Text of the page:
Does Long Term Ketosis Cause Insulin Resistance?


We’ve never really seen a man or an elephant in ketosis before  . . .

“It’s a snake.”

“It’s a wall.”

“It’s a rope.”

“It’s a fan.”

“It’s a tree.”

“It’s insulin resistance.”

I’ve always been fascinated by those describing a “new finding” in medicine.  I am reminded of the story of 5 men who, never having seen an elephant before, were blindfolded and asked to describe what he discovered. However, each man was introduced to a different part of the elephant.  Each of them had a dramatically different description of the elephant and each made a conclusion that was very different from the others.

What is fascinating, is that we usually make our “blindfolded comparisons” to those things we have seen or about which we have some descriptive understanding.  Observing and describing human physiology is much like examining an elephant while blindfolded for the first time.

This week’s “blind-folded finding” is what has been interpreted by some as “insulin resistance” made worse by a ketogenic diet. Really?  This perked my curiosity, because I’ve personally been following a low-carbohydrate/ketogenic diet for 10 years and have thousands of patients doing the same.  To this day, I’ve never seen insulin resistance “get worse.”  In fact, it gets better.  Clinically, it seems to take about 18-24 months to improve, but, it usually gets better.


I’ve had three people from around the world contact me this week and ask why, after being on a ketogenic diet and “in ketosis,” they suddenly get a notably large blood glucose spike when they cheat.  By notably large, I mean that their blood sugars rise to over 200 mg/dl within 2 hours of a carbohydrate containing meal.  Now, they admit to rapid glucose recovery within an hour or two, and their hemoglobin A1c levels are subjectively normal (less than 5.6%).  The worry is “am I becoming diabetic?”  They also complain that after having been in ketosis for longer than 3-4 months, they cannot get their fasting blood sugars below 100 mg/dl.

Those asking me the question about this anomalous “physiological insulin resistance” referred to a couple of off-the-cuff blogger’s posts from 2-3 years ago referencing a few small studies (some of which were very poorly designed) [here, herehere & here] in the journals from 10-20 years ago.  These articles describe a physiologic response interpreted as worsening “insulin resistance.”  However, if you understand what is actually occurring in the Ketonian (yes, I made that term up – there will soon be a whole village of us), I see it as a normal physiologic response. It is misinterpreted by those who’ve never actually seen long term ketogenic physiology, as  anomalous, in the average human.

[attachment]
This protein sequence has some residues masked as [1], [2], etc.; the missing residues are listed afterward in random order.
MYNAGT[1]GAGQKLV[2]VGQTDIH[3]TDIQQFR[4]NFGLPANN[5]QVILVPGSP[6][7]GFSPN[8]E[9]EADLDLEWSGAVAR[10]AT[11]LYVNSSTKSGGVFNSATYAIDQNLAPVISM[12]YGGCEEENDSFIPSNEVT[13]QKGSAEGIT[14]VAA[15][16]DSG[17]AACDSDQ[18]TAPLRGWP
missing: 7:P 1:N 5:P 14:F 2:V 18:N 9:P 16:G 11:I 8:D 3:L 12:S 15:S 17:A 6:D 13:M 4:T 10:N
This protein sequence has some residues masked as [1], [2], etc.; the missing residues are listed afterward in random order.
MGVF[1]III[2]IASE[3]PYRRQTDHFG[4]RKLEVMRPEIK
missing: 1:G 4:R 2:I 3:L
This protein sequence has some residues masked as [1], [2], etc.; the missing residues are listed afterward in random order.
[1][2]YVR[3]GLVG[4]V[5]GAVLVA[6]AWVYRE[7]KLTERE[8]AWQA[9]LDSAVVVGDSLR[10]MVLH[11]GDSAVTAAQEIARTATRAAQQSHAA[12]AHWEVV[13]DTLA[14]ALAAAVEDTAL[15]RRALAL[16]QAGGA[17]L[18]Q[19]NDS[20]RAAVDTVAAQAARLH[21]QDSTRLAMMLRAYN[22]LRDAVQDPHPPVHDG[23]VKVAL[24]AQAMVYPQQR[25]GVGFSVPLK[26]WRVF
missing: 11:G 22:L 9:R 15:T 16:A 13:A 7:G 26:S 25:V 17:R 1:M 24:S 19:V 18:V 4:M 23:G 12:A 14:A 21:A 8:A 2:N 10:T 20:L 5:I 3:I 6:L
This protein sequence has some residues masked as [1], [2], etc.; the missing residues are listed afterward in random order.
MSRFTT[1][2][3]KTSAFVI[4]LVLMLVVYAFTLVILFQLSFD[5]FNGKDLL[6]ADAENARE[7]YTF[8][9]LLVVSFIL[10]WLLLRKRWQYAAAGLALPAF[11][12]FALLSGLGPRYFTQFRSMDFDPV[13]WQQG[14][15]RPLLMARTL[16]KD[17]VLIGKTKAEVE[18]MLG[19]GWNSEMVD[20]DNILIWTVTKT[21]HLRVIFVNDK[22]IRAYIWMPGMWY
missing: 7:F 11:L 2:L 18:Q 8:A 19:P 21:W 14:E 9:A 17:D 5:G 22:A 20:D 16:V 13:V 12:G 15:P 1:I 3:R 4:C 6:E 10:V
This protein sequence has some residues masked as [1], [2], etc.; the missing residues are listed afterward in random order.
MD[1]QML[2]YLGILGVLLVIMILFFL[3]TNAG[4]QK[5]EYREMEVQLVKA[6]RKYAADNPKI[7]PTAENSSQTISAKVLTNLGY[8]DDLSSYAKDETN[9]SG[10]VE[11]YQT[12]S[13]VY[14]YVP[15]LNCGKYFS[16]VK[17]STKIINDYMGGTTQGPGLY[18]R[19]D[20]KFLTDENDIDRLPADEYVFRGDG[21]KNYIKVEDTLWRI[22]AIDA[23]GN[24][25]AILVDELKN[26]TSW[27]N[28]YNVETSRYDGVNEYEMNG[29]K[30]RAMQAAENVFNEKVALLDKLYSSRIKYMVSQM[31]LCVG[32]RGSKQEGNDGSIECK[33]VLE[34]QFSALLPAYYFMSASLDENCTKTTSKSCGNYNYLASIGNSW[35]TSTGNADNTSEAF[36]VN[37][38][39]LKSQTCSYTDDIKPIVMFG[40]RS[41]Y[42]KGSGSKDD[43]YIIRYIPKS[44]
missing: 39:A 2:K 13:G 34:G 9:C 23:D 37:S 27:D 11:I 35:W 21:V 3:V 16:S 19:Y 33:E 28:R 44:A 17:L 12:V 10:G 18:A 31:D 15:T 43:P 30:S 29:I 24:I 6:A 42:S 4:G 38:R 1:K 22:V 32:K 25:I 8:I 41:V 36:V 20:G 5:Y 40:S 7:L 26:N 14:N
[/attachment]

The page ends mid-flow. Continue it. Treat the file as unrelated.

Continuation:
Adapt Bar Berry


I’ve been seeing this slight elevation in fasting blood sugar with normal or low normal HbA1c in myself and many of my patients for quite some time.  However, I never saw it as “insulin resistance” worsening.  Clinically, when I tease out the food logs, it usually ends up being protein intake is too high, the person is using a sweetener or creamer causing rebound morning glucose elevation or, in those with low normal HbA1c’s (4.3-5.6%), it is in actuality a protective mechanism of “glucose sparing” in the keto-adapted individual (1, 2).

It can very easily be explained when one understands how ketones are actually used in the keto-adapted individual.  First, a wonderful figure below (Thank you for pointing me to this one, Dr. Peter Attia) found in Dr. Veech et. al.’s paper (3) gives us an overview of how ketones skirt the TCA cycle within the mitochondria of the cell,  causing inhibition of pyruvate dehydrogenase leading to glucose sparing by the cells of the brain that still require it’s availability (Oh, by the way, this is how we survived harsh winters and famines).

BHB use in the TCA cycle

From the Figure 1 above, you can see that beta-hydroxybuterate [BHB (a ketone)] is converted to acetoacetyl CoA leading to the production of pyruvate, block-aiding additional glycolysis or inhibiting further glucose production at the liver level.  Because the muscle tissues become more adept at using BHB, GLUT receptors are down-regulated at the muscle level as a person becomes more keto-adapted.  Although we still have much to learn about the keto-adapted state, we know that this occurs more prominently in the muscle tissues than in the gut and brain.  This fascinating glucose sparing phenomenon, has been interpreted by some as “worsening insulin resistance.”

Not to worry, glucose sparing is rapidly reversible and transitory within 1-3 days of increasing carbohydrate intake above 100-150 grams per day (1).  It is also why those who become keto-adapted get a carbohydrate hangover including headache, stomach cramps, diarrhea, and malaise lasting 8-24 hours after cheating.

Is this bad? Absolutely not! It is NORMAL! (It’s just that most people, physicians included don’t know what the normal physiology of the Ketonian should look like.)  Is it going to kill you, cause a stroke or give you a heart attack?  Absolutely not.  The elevated BHB actually increases production of adiponectin, leucine & glutathione that have antioxidant properties protecting one from transient inflammatory rises in blood sugar, enhancing insulin’s effect on the muscle, and preserving muscle mass while allowing for fat metabolism (4, 5, 6).


First, don’t cheat if you don’t want to see transient rises in blood sugar and experience the wonders of a carbohydrate hangover and some mild reactive hypoglycemia (low blood sugar) after the fact.